The jury found Alkhalidi guilty as charged [at the second
trial in 2008]. The trial court merged Count I, murder, and
Count III, felony murder. The trial court convicted Alkhalidi
of Count I, murder, Count II, theft as a class D felony, and
Count IV, robbery as a class B felony. The trial court
sentenced Alkhalidi to fifty-five years for murder, ten years
for robbery as a class B felony, and eighteen months for
theft as a class D felony. The trial court ordered that the
sentences for murder and robbery be served consecutively. The
trial court ordered that the sentence for theft run
concurrently with the sentence for robbery. Thus, Alkhalidi
received an aggregate sentence of sixty-five years in the
Indiana Department of Correction.
ECF 12-5 at 2-10; Alkhalidi v. State, 912 N.E.2d 448
argues that he is entitled to habeas corpus relief because of
three instances of ineffective assistance of counsel: (1)
failing to inform him of a plea offer before it expired; (2)
failing to insist that the trial court answer the jury's
question regarding accomplice liability correctly; and (3)
failing to request a jury instruction on the lesser-included
offense of assisting a criminal.
considering the merits of a habeas petition, I need to enter
the labyrinth otherwise known as procedural default. For
petitioners, it's a fraught process: make one false move,
and your case is a goner. The first step is ensuring that
Alkhalidi has exhausted all available remedies in state
court. 28 U.S.C. § 2254(b)(1)(A); Lewis v.
Sternes, 390 F.3d 1019, 1025 (7th Cir. 2004). To avoid
procedural default, a habeas petitioner must fully and fairly
present his federal claims to the state courts. Boyko v.
Parke, 259 F.3d 781, 788 (7th Cir. 2001). Fair
presentment “does not require a hypertechnical
congruence between the claims made in the federal and state
courts; it merely requires that the factual and legal
substance remain the same.” Anderson v.
Brevik, 471 F.3d 811, 814-15 (7th Cir. 2006) (citing
Boyko, 259 F.3d at 788). It does, however, require
“the petitioner to assert his federal claim through one
complete round of state-court review, either on direct appeal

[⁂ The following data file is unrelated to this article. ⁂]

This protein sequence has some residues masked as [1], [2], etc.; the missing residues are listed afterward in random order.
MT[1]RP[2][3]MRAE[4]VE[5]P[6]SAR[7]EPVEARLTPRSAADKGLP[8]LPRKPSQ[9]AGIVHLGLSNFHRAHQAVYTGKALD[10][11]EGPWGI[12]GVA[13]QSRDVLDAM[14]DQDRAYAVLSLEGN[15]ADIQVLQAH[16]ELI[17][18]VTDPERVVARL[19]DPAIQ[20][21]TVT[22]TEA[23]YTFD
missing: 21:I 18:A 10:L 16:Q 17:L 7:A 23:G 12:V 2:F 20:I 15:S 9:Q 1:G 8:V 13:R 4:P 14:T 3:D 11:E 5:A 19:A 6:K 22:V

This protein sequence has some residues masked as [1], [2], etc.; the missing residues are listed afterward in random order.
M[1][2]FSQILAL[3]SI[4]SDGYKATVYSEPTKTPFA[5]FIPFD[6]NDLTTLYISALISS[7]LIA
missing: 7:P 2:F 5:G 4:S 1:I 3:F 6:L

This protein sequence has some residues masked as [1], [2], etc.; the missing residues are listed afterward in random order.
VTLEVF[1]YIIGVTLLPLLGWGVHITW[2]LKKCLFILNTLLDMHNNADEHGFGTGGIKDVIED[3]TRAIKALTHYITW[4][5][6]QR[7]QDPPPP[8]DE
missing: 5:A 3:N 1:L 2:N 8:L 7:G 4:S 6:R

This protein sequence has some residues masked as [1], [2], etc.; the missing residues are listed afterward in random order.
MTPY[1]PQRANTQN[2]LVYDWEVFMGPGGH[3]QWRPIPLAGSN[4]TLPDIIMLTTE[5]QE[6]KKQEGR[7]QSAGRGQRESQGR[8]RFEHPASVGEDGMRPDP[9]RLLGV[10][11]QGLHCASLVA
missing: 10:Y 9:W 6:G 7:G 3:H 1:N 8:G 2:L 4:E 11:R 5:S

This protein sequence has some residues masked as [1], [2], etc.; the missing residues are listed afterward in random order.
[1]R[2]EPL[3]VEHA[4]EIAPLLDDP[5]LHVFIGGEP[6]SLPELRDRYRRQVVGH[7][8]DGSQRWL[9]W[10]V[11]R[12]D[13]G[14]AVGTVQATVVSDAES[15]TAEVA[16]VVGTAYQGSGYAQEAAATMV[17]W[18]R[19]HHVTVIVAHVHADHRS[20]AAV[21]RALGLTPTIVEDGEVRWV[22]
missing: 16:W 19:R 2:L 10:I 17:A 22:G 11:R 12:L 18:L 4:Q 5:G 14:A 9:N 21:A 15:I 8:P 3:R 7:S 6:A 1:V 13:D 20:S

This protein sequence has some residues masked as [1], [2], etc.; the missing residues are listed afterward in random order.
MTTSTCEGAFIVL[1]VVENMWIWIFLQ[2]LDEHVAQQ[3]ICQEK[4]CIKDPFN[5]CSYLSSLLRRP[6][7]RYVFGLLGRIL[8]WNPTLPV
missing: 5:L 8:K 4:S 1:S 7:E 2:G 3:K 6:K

of his conviction or in post-conviction proceedings.”
Lewis, 390 F.3d at 1025 (internal quotations and
citations omitted). “This means that the petitioner
must raise the issue at each and every level in the state
court system, including levels at which review is
discretionary rather than mandatory.” Id.
“A habeas petitioner who has exhausted his state court
remedies without properly asserting his federal claim at each
level of state court review has procedurally defaulted that
presented his claim that trial counsel was ineffective for
failing to inform him of a plea offer to the Indiana Supreme
Court and the Court of Appeals of Indiana at the
post-conviction relief stage. ECF 12-8 at 14; ECF 12-12 at 2.
Therefore, I will consider the merits of this claim. But he
did not present his remaining claims to the State court and
so those claims are procedurally defaulted.
habeas petitioner can overcome a procedural default by
showing both cause for failing to abide by state procedural
rules and a resulting prejudice from that failure.
Wainwright v. Sykes, 433 U.S. 72, 90 (1977);
Wrinkles v. Buss, 537 F.3d 804, 812 (7th Cir. 2008).
Cause sufficient to excuse procedural default is defined as
“some objective factor external to the defense”
which prevented a petitioner from pursuing his constitutional
claim in state court. Murray v. Carrier, 477 U.S.
478, 492 (1986).
excuse procedural bar, Alkhalidi asserts that he had
ineffective assistance of counsel during the post-conviction
relief stage. As a general rule, “[n]egligence on the
part of a prisoner's postconviction attorney does not
qualify as cause.” Maples v. Thomas, 565 U.S.
266, 280 (2012). However, “[i]nadequate assistance of
counsel at initial-review collateral proceedings may
establish cause for a prisoner's procedural default of a
claim of ineffective assistance at trial.” Martinez
v. Ryan, 566 U.S. 1, 9 (2012); Brown v. Brown,
847 F.3d 502 (7th Cir. 2017). Alkhalidi alleges, first, that
his PCR lawyer provided ineffective assistance and, second,
that he received ineffective assistance of trial counsel in
the two procedurally defaulted claims. “[A] prisoner
must also demonstrate that the underlying
ineffective-assistance-of-trial-counsel claim is a
substantial one, which is to say that the prisoner must
demonstrate that the claim has some merit.”
Martinez, 566 U.S. at 14. I will assume without
deciding that his post-conviction counsel was ineffective and
that the two defaulted claims have some merit, and I will
therefore consider the claims. See 28 U.S.C. §
getting into the merits of the issues presented by this
petition, let's first set out some basics about the
standards that govern the decision making. Habeas corpus is
an important error correction tool that helps to ensure the
proper functioning of the criminal justice system. But the
available relief is very limited. “Federal habeas
review ... exists as a guard against extreme malfunctions in
the state criminal justice systems, not a substitute for
ordinary error correction through appeal.” Woods v.
Donald, 135 S.Ct. 1372, 1376 (2015) (quotations and
citation omitted). Habeas relief can only be granted in one
of two ways: if it is shown that the adjudication of the
claim by the state court resulted “in a decision that